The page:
FedEx Corp launches CrossBorder e-commerce subsidiary
FedEx Corp is launching an e-commerce subsidiary which will be known as FedEx CrossBorder. The new part of the business will be a subsidiary of FedEx Trade Networks and will assist online retailers with cross-border selling issues.
James Muhs, president and CEO of FedEx Trade Networks said: “Customers are looking for ways to tap into e-commerce markets internationally, and FedEx CrossBorder helps provide that access. FedEx CrossBorder expands the FedEx portfolio and provides e-tailers with opportunities to ship locally and grow internationally. E-tailers ship their orders to one of our domestic locations, and FedEx CrossBorder gets the orders to the customers’ international destinations.”
The new subsidiary will help online sellers with such issues as regulatory compliance, secure payment processing, multi-currency pricing, and credit card fraud protection. Furthermore, FedEx CrossBorder can be configured to work alongside a business’ existing website and shopping cart platform while providing a secure, integrated checkout. Its design allows retailers to maintain their brand identity and customer experience while also helping to provide sellers with unprecedented access to new countries and territories across the globe.
Chip Hull, vice president of FedEx CrossBorder added: “Only about one-third of US based global e-commerce sites accept foreign currencies, and research tells us that customers are more likely to abandon shopping carts that only show U.S. dollar pricing. FedEx CrossBorder addresses international purchasing obstacles with a seamless checkout and delivery approach that accepts more than 80 currencies, provides 15 payment options, manages multiple delivery options and offers credit card fraud protection, all through a single platform.”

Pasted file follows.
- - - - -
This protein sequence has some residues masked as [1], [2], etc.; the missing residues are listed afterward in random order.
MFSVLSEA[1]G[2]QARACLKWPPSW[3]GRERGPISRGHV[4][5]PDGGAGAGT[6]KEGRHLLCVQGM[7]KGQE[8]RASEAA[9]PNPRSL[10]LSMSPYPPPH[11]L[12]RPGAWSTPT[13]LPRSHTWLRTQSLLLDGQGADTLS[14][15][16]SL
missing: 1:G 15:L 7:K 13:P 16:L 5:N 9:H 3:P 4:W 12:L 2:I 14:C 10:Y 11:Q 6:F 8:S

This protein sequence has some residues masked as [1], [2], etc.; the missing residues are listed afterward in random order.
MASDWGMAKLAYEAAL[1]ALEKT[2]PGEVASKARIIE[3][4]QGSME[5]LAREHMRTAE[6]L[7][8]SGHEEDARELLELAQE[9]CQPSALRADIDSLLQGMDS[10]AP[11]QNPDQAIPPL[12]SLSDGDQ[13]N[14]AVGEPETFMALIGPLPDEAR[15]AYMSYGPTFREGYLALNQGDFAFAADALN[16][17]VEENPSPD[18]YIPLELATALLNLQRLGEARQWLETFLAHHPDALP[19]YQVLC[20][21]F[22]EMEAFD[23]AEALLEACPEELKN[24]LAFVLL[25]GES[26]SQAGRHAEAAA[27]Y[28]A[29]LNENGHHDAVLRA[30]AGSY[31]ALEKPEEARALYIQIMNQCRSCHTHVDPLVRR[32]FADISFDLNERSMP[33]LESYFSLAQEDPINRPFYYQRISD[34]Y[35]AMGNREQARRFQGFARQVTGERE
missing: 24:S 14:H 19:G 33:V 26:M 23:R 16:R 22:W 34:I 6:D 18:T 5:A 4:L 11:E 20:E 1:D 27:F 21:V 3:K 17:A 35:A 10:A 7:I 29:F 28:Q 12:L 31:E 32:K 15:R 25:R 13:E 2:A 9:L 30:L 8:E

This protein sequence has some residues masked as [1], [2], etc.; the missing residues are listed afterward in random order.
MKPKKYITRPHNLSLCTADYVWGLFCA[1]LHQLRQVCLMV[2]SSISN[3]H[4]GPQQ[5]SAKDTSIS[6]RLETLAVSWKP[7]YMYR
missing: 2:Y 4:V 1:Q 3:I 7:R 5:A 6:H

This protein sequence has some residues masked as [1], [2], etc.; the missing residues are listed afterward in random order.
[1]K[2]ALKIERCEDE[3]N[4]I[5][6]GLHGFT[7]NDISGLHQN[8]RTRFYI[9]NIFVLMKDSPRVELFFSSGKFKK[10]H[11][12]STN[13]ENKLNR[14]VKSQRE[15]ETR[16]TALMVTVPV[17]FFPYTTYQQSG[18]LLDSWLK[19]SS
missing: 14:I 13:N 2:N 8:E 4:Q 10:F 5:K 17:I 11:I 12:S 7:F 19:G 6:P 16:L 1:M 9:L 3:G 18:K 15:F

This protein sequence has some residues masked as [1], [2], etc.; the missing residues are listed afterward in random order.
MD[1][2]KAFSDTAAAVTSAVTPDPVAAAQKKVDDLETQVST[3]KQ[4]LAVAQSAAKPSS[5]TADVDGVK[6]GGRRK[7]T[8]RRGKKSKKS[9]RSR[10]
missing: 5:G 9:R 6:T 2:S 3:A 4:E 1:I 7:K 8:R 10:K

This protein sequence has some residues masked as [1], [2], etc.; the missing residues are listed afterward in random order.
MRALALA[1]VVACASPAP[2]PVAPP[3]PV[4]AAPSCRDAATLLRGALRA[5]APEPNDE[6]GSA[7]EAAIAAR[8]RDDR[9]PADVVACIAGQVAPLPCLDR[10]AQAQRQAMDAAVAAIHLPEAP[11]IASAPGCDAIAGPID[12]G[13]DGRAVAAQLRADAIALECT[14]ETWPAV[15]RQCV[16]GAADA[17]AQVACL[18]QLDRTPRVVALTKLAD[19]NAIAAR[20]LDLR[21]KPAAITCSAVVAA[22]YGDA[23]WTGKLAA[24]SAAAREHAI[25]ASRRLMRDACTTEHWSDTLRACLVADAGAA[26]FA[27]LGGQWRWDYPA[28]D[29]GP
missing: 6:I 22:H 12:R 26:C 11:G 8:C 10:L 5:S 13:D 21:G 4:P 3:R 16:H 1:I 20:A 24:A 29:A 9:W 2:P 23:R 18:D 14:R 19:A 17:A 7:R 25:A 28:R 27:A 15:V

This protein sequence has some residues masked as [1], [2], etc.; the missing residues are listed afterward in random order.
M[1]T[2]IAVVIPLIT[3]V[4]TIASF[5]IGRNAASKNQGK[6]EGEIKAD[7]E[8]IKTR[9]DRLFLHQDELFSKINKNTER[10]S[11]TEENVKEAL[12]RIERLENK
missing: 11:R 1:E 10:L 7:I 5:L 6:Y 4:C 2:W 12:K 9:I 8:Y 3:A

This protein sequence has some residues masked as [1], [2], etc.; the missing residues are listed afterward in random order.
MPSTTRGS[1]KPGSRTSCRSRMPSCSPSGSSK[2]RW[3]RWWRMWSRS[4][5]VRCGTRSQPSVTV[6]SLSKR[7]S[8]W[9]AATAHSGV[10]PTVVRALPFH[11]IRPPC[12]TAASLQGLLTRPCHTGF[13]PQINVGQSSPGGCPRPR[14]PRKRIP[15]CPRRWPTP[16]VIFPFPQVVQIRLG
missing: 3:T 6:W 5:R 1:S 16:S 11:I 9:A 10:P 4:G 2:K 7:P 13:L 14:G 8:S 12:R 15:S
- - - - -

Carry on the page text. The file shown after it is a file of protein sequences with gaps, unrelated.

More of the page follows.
SOURCE: [Memphis Business Journal]
Elon Musk's Boring Co. planning wider tunnels for freight
Elon Musk’s drilling outfit The Boring Company could be shifting its focus towards subterranean freight and logistics solutions, according to reports.
A Boring Co. pitch deck seen and shared by Bloomberg depicts plans to construct wider tunnels designed to accommodate shipping containers.
Founded by Tesla CEO Musk in 2016, the company initially stated its mission was to offer safer, faster point-to-point transport for people, particularly in cities plagued by traffic congestion. It also planned longer tunnels to ferry passengers between popular destinations across the US.
The Boring Co. completed its first commercial project earlier this year in April. The 1.7m tunnel system is designed to move professionals between convention centres in Las Vegas using Tesla EVs. It says the Las Vegas Convention Centre Loop can cut travel time between venues from 45 minutes to just two.
Boring Co.'s new freight tunnels
The Boring Co.'s new tunnel designs would allow freight to be transported on purpose built platforms, labelled as “battery-powered freight carriers”. The document shows that, though the containers could technically fit within its current 12-foot tunnels, wider tunnels would be more efficient. Designs for a new tunnel, 21 feet in diameter, show that they can comfortably accommodate two containers side-by-side, with a one-foot gap between them.
The Boring Co.’s new drilling machine, dubbed Prufrock, can tunnel at a rate of one mile per week, which is six times faster than its previous machine, and is designed to ‘porpoise’ - mimicking the marine animal by ‘diving’ below ground and reemerging once the tunnel is complete.
Tesla’s supply chain woes
Tesla is facing its own supply chain and logistic issues. The EV manufacturer has raised the price of its vehicles, with CEO Musk confirming the incremental hike was a result of “major supply chain pressure”. Musk replied to a disgruntled Twitter user, confused as to why prices were rising while features were being removed from the cars, saying the “raw materials especially” were a big issue.
Car manufacturing continues to be one of the industries hit hardest by a global shortage in semiconductor chips. While China’s chip manufacturing levels hit an all-time high in May, and the US is proposing a 25% tax credit for chip manufacturers, demand still outstrips supply. Automakers including Volkswagen and Audi have again said they expect reduced vehicle output in the next quarter due to a lack of semiconductors, with more factory downtime likely.
Top Image credit: The Boring Company / @boringcompany